TAMPA — Tampa is still known as “Cigar City” for a reason.
In the 1920s, there were more than 200 cigar factories, mostly in Ybor City and West Tampa, making Tampa the global hub of the industry.
Due to a mix of urban renewal, interstate construction and fires, only 25 of the factories remain and just one is still used as a cigar factory. But today, only two are vacant, a dramatic improvement.
Here is an update on each of the factories. (An asterisk denotes that the building is protected from demolition or modernization of the exterior either because it is a locally designated historic landmark or is located in a historic district. Some factories were home to multiple cigar companies, so its official name is the one best known.)
Address: 3102 N. Habana Ave.
Modern use: Hillsborough Classroom Teachers Association headquarters
In the know: Its general contractor, Levick & Mobley, built at least five other cigar factories.
Arturo Fuente *
Address: 1310 N. 22nd St.
Modern use: Arturo Fuente Cigar Co.’s corporate headquarters
Built: Unclear. City records say it was constructed in 1903, but the Hillsborough County Property Appraiser’s website says 1895.
In the know: It was originally called The Charles the Great Cigar Factory after the company that built it. Fuente purchased it in the 1960s.
Balbin Bros. *
Address: 1202 N. Howard Ave.
Modern use: The factory is being converted into a boutique hotel.
In the know: It was originally the home to Samuel I. Davis Cigar Company, but they moved to a larger facility in 1910.
Berriman Morgan *
Address: 1403 N. Howard Ave.
Modern use: Saint Leo University satellite campus
In the know: Around 1,000 workers rolled more than 11 million cigars a year there through the 1960s.
Bustillo Brothers *
Address: 2111 N. Albany Ave
Modern use: The building is being converted into student housing called Cigar Lofts at Albany.
In the know: During recent construction, they discovered cigar factory artifacts. Those include a platform on which a reader, known as a lector, stood and recited literature to entertain the cigar workers, and tables on which the stogies were rolled.
Looking to explore the Tampa Bay area?
Subscribe to our free One Day in Tampa Bay newsletter series
You’re all signed up!
Want more of our free, weekly newsletters in your inbox? Let’s get started.Explore all your options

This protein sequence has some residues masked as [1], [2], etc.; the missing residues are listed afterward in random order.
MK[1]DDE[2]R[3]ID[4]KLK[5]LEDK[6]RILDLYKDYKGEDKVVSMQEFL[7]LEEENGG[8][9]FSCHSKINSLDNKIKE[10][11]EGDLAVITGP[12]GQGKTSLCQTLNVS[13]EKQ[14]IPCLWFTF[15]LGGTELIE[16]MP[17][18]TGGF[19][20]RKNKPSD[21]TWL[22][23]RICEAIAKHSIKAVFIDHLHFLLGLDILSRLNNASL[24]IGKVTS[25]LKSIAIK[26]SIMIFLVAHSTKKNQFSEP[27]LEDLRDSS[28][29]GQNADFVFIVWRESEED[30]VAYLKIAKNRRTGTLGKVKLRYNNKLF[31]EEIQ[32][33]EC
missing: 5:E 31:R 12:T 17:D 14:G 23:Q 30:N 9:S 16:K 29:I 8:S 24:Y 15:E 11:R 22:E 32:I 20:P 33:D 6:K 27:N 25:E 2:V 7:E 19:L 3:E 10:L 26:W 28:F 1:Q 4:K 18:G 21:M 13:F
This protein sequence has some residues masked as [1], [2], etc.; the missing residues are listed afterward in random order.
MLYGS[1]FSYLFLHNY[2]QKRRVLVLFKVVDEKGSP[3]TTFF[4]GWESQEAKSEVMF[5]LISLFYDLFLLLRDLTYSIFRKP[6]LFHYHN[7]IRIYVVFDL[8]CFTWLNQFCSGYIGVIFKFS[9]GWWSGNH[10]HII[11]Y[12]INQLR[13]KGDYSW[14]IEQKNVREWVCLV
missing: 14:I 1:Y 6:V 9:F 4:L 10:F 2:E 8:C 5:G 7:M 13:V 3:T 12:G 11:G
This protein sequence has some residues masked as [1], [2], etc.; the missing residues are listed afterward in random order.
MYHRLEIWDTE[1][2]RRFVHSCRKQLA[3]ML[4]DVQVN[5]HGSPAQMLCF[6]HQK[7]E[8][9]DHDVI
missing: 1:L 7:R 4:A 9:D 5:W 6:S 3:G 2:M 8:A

Corral Wodiska *
Address: 1302 N. 19th St.
Modern use: Office space used by multiple companies
In the know: It was among the places Fidel Castro recruited supporters for the Cuban Revolution during his trip to Tampa in 1955.
F. Lozano & Sons *
Address: 1410 N. 21st St.
Modern use: Central Florida Lions Eye Bank headquarters
In the know: Cuban cigar workers called it El Sama, which is slang for “chicken head soup.” It’s unclear why it had that nickname.
Garcia Y Vega
Modern use: Co-working office space
Address: 3104 N. Armenia Ave.
In the know: An inscription on the exterior says “1882,” which was the year the Garcia Y Vega Cigar Company was founded in New York before later coming to Tampa.
Address: 2311 N. Angel Oliva Sr. St.
Modern use: U-Haul facility
In the know: The first Gonzalez-Fisher Cigar Factory was lost in a fire that in March 1908 destroyed five factories and more than 250 homes, all in Ybor.
J. Seidenberg *
Address: 2205 N. 20th St.
Modern use: Office for TransferWise, a London-based financial tech firm
In the know: It is Tampa’s second-oldest cigar factory.
Address: 202 S. 22nd St.
Modern use: Office space rented by multiple companies
In the know: La Corina Cigar Co. only remained in the factory for four years. Then, Cuban-American Manufacturing Co. moved in.
Address: 2802 N. Howard Ave.
Modern use: Office space used by multiple companies
Year built: Unclear. Hillsborough Property Appraiser’s website says 1898, city records say 1905, and a Tampa Tribune article from 1906 reports that Morgan Cigar Co. is building a factory but it is unclear if that is the same one.